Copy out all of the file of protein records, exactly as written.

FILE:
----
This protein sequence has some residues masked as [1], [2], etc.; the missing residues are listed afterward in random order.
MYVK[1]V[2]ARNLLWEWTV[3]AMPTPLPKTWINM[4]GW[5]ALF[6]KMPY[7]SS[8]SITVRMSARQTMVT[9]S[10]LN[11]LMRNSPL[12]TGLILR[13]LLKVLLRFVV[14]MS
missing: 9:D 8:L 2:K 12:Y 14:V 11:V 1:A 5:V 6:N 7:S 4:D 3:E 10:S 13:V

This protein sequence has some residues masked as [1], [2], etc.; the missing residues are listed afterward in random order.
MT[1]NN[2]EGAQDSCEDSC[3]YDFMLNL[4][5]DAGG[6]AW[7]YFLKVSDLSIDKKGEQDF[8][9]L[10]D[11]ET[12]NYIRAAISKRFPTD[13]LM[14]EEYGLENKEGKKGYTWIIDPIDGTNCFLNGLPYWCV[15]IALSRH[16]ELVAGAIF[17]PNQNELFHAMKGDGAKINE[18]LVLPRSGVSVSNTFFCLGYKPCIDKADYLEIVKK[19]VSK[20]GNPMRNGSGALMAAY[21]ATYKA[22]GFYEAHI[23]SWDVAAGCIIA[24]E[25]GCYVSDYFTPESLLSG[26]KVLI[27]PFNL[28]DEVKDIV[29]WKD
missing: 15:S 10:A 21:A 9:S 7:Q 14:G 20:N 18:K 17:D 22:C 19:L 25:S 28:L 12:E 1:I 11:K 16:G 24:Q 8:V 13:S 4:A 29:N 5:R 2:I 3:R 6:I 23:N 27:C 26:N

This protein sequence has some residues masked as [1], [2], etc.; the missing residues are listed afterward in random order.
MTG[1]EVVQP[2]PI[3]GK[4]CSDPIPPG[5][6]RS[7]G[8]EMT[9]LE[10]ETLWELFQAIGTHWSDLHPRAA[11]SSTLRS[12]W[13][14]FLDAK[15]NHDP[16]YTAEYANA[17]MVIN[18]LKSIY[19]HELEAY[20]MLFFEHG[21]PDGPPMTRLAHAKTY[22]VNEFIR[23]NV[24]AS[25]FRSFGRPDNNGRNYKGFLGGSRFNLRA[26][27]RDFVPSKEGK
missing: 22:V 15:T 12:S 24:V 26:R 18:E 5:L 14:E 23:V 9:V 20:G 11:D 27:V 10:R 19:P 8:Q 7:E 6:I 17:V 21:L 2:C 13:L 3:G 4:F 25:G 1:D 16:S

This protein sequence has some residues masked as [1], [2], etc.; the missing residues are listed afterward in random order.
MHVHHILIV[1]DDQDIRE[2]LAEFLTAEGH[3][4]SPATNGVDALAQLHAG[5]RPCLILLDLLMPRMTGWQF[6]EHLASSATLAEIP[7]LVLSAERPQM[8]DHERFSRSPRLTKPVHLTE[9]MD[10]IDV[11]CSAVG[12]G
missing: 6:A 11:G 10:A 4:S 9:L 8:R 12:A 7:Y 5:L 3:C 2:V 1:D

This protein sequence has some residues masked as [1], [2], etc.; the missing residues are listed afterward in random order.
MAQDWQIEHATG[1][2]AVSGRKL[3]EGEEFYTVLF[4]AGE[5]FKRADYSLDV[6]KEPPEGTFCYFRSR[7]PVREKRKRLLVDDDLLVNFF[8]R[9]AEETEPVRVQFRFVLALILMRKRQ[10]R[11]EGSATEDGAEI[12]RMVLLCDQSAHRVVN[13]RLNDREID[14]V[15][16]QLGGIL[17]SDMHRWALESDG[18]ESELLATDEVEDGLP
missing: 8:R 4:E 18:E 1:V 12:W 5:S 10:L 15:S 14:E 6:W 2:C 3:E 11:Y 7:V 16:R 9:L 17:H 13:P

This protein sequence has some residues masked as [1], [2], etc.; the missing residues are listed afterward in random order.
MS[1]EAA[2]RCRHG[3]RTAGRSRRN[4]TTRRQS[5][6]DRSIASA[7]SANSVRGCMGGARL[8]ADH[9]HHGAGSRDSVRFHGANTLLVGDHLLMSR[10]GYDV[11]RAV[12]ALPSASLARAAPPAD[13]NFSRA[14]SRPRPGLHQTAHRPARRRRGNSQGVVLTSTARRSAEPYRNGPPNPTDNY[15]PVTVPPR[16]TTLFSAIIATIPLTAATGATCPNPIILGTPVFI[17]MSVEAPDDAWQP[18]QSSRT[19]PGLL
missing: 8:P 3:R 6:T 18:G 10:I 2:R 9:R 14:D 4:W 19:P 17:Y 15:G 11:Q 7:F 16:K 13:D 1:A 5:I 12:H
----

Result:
This protein sequence has some residues masked as [1], [2], etc.; the missing residues are listed afterward in random order.
MYVK[1]V[2]ARNLLWEWTV[3]AMPTPLPKTWINM[4]GW[5]ALF[6]KMPY[7]SS[8]SITVRMSARQTMVT[9]S[10]LN[11]LMRNSPL[12]TGLILR[13]LLKVLLRFVV[14]MS
missing: 9:D 8:L 2:K 12:Y 14:V 11:V 1:A 5:V 6:N 7:S 4:D 3:E 10:S 13:V

This protein sequence has some residues masked as [1], [2], etc.; the missing residues are listed afterward in random order.
MT[1]NN[2]EGAQDSCEDSC[3]YDFMLNL[4][5]DAGG[6]AW[7]YFLKVSDLSIDKKGEQDF[8][9]L[10]D[11]ET[12]NYIRAAISKRFPTD[13]LM[14]EEYGLENKEGKKGYTWIIDPIDGTNCFLNGLPYWCV[15]IALSRH[16]ELVAGAIF[17]PNQNELFHAMKGDGAKINE[18]LVLPRSGVSVSNTFFCLGYKPCIDKADYLEIVKK[19]VSK[20]GNPMRNGSGALMAAY[21]ATYKA[22]GFYEAHI[23]SWDVAAGCIIA[24]E[25]GCYVSDYFTPESLLSG[26]KVLI[27]PFNL[28]DEVKDIV[29]WKD
missing: 15:S 10:A 21:A 9:S 7:Q 14:G 20:N 18:K 17:D 22:C 19:L 25:S 28:L 12:E 1:I 11:K 16:G 24:Q 8:V 13:S 4:A 29:N 5:R 2:I 3:R 6:I 23:N 27:C 26:N

This protein sequence has some residues masked as [1], [2], etc.; the missing residues are listed afterward in random order.
MTG[1]EVVQP[2]PI[3]GK[4]CSDPIPPG[5][6]RS[7]G[8]EMT[9]LE[10]ETLWELFQAIGTHWSDLHPRAA[11]SSTLRS[12]W[13][14]FLDAK[15]NHDP[16]YTAEYANA[17]MVIN[18]LKSIY[19]HELEAY[20]MLFFEHG[21]PDGPPMTRLAHAKTY[22]VNEFIR[23]NV[24]AS[25]FRSFGRPDNNGRNYKGFLGGSRFNLRA[26][27]RDFVPSKEGK
missing: 22:V 15:T 12:S 24:V 26:R 18:E 5:L 14:E 23:V 9:V 20:G 11:D 27:V 10:R 19:P 8:Q 7:E 6:I 17:V 21:L 2:C 13:L 3:G 4:F 25:G 1:D 16:S

This protein sequence has some residues masked as [1], [2], etc.; the missing residues are listed afterward in random order.
MHVHHILIV[1]DDQDIRE[2]LAEFLTAEGH[3][4]SPATNGVDALAQLHAG[5]RPCLILLDLLMPRMTGWQF[6]EHLASSATLAEIP[7]LVLSAERPQM[8]DHERFSRSPRLTKPVHLTE[9]MD[10]IDV[11]CSAVG[12]G
missing: 6:A 11:G 10:A 4:S 9:L 8:R 12:A 7:Y 5:L 3:C 2:V 1:D

This protein sequence has some residues masked as [1], [2], etc.; the missing residues are listed afterward in random order.
MAQDWQIEHATG[1][2]AVSGRKL[3]EGEEFYTVLF[4]AGE[5]FKRADYSLDV[6]KEPPEGTFCYFRSR[7]PVREKRKRLLVDDDLLVNFF[8]R[9]AEETEPVRVQFRFVLALILMRKRQ[10]R[11]EGSATEDGAEI[12]RMVLLCDQSAHRVVN[13]RLNDREID[14]V[15][16]QLGGIL[17]SDMHRWALESDG[18]ESELLATDEVEDGLP
missing: 8:R 4:E 18:E 1:V 12:W 5:S 10:L 15:S 14:E 6:W 2:C 3:E 11:Y 7:V 16:R 9:L 17:H 13:P

This protein sequence has some residues masked as [1], [2], etc.; the missing residues are listed afterward in random order.
MS[1]EAA[2]RCRHG[3]RTAGRSRRN[4]TTRRQS[5][6]DRSIASA[7]SANSVRGCMGGARL[8]ADH[9]HHGAGSRDSVRFHGANTLLVGDHLLMSR[10]GYDV[11]RAV[12]ALPSASLARAAPPAD[13]NFSRA[14]SRPRPGLHQTAHRPARRRRGNSQGVVLTSTARRSAEPYRNGPPNPTDNY[15]PVTVPPR[16]TTLFSAIIATIPLTAATGATCPNPIILGTPVFI[17]MSVEAPDDAWQP[18]QSSRT[19]PGLL
missing: 8:P 3:R 6:T 18:G 10:I 2:R 9:R 14:D 4:W 19:P 17:Y 15:G 11:Q 7:F 16:K 13:D 1:A 5:I 12:H